The Electric Reliability Council of Texas (ERCOT), the state's grid operator and manager of Texas' wholesale electric market, says it expects to use a variety of resources – including wind power – to meet anticipated electric demand this summer.
ERCOT says its generation outlook is improved by more than 2 GW of wind power, which tends to be available to the grid during the late afternoon, when it is needed most in the summer. Wind power generation in the ERCOT region continues to break records, and instantaneous wind power served nearly a quarter of ERCOT load twice in April.
Another 48 MW of commercial-scale solar power – including about 20 MW that went online this spring – also has been added to the grid.
In addition, ERCOT has nearly 2 GW of capacity that had been ‘mothballed,’ or taken offline for an indefinite period of time. Power-plant owners have decided to return those units to service, including about 430 MW of capacity that was not available last summer.
Summer projections also include about 1.5 GW of demand-response resources, which include energy users that reduce or drop their energy use at ERCOT's request if generation reserves drop below 1.7 GW.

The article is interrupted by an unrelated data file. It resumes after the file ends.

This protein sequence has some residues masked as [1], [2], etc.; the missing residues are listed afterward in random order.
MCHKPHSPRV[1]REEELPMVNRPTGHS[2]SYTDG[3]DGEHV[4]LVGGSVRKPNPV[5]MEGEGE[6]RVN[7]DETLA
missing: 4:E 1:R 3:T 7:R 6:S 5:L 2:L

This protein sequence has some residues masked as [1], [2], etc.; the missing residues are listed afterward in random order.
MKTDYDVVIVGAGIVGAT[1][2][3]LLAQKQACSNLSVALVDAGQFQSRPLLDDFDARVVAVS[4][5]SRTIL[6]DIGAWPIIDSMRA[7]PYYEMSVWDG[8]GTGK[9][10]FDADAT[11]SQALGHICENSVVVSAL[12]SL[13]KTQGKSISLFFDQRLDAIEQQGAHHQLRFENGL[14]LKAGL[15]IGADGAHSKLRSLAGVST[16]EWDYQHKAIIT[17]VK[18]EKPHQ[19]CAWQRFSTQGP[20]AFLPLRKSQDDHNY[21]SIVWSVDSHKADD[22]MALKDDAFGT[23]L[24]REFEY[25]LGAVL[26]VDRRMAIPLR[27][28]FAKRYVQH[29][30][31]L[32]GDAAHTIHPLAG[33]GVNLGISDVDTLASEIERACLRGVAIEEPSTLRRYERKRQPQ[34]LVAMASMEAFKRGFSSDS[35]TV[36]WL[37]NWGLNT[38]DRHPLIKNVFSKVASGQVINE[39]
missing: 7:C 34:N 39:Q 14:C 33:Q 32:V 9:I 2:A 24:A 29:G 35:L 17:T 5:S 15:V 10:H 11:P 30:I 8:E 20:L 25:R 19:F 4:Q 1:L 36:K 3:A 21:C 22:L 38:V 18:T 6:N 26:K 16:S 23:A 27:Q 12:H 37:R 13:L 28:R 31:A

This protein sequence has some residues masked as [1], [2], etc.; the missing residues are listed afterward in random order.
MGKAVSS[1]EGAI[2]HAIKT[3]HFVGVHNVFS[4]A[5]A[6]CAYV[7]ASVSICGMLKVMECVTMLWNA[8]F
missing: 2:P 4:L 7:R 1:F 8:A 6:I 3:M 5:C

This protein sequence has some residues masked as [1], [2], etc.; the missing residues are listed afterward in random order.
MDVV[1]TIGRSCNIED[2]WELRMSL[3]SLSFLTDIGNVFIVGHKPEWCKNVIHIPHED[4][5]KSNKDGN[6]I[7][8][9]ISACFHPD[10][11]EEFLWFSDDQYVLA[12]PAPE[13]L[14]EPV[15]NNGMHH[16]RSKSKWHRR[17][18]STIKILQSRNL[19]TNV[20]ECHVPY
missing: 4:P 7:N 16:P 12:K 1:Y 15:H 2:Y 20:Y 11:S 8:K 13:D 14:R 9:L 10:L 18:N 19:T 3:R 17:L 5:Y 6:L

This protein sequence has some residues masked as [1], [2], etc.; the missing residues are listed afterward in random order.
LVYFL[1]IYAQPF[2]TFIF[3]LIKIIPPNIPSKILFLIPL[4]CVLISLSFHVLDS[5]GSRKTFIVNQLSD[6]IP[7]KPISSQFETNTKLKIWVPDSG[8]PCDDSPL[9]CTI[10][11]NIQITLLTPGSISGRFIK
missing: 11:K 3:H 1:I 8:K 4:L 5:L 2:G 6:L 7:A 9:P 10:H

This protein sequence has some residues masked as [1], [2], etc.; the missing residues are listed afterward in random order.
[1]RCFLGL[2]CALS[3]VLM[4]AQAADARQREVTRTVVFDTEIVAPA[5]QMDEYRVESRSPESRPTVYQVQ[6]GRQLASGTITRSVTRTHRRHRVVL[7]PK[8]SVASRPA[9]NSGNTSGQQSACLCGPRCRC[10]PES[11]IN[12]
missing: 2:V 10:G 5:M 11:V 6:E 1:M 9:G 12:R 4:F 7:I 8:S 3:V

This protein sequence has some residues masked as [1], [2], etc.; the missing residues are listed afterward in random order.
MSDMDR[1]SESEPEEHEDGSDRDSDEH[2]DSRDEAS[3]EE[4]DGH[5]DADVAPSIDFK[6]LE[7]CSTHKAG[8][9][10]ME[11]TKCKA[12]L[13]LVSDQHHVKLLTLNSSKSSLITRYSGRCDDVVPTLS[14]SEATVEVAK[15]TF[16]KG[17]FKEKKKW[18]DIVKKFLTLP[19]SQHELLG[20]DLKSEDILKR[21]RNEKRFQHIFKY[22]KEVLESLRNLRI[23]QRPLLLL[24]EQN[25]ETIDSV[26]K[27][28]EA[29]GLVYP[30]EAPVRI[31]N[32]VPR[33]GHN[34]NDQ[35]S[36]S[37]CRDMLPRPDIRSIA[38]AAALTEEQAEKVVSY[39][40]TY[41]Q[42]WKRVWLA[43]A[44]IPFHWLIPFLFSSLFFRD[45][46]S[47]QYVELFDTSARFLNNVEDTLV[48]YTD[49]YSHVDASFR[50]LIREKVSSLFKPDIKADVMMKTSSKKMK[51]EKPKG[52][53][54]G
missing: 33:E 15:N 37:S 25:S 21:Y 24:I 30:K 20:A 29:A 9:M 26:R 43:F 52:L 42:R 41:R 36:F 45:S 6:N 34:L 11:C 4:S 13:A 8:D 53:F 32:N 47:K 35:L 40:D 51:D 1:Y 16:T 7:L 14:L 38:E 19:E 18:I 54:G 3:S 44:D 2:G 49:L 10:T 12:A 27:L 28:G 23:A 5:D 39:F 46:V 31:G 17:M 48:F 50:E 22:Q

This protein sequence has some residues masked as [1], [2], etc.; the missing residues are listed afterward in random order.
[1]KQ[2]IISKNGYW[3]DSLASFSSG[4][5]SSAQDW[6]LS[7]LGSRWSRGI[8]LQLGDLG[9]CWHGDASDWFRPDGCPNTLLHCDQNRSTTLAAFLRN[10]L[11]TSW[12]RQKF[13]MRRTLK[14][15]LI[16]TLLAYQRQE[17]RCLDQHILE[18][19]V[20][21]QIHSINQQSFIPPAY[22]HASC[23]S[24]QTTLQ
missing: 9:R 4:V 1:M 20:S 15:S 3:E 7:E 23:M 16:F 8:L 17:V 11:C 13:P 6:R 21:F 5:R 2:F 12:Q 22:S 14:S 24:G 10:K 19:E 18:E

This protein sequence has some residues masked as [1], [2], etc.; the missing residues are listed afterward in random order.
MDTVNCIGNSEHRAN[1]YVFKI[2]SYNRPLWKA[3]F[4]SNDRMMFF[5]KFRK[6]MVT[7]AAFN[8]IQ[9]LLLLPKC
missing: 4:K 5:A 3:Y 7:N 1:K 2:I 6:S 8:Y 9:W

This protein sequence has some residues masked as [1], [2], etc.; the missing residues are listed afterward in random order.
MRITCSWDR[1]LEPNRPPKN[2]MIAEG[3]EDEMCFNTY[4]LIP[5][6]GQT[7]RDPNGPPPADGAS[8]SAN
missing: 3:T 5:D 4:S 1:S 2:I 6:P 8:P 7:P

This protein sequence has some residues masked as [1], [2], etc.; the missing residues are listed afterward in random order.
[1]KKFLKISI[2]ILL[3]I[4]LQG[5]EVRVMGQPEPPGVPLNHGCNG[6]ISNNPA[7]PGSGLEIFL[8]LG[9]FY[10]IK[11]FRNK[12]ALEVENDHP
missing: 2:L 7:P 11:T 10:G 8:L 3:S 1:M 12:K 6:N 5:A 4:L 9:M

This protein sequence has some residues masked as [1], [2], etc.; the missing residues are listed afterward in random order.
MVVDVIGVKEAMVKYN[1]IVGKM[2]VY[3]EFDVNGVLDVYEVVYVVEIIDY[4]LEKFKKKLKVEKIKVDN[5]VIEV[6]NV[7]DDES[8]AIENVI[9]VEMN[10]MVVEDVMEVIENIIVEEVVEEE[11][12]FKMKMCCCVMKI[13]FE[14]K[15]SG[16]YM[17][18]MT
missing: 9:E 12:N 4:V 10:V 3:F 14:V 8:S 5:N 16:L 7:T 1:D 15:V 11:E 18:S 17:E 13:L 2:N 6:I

Furthermore, ERCOT's Emergency Interruptible Load Service (EILS) program will change on June 1 to Emergency Response Service (ERS) and will add distributed generation to the resources ERCOT may call upon to help stabilize the grid during emergencies.
Through EILS, some users previously have provided about 400 MW of capacity during emergencies. Under the new ERS rules, smaller loads also will be able to respond to calls for additional capacity.
ERCOT expects to have a total of nearly 74 GW of generation resources available to serve summer needs. The grid operator's summer assessment assumes weather will be warmer and drier than the 15-year historical average, but less extreme than in 2011, based on information from the National Weather Service and Telvent, which provides weather forecasting data for the grid operator.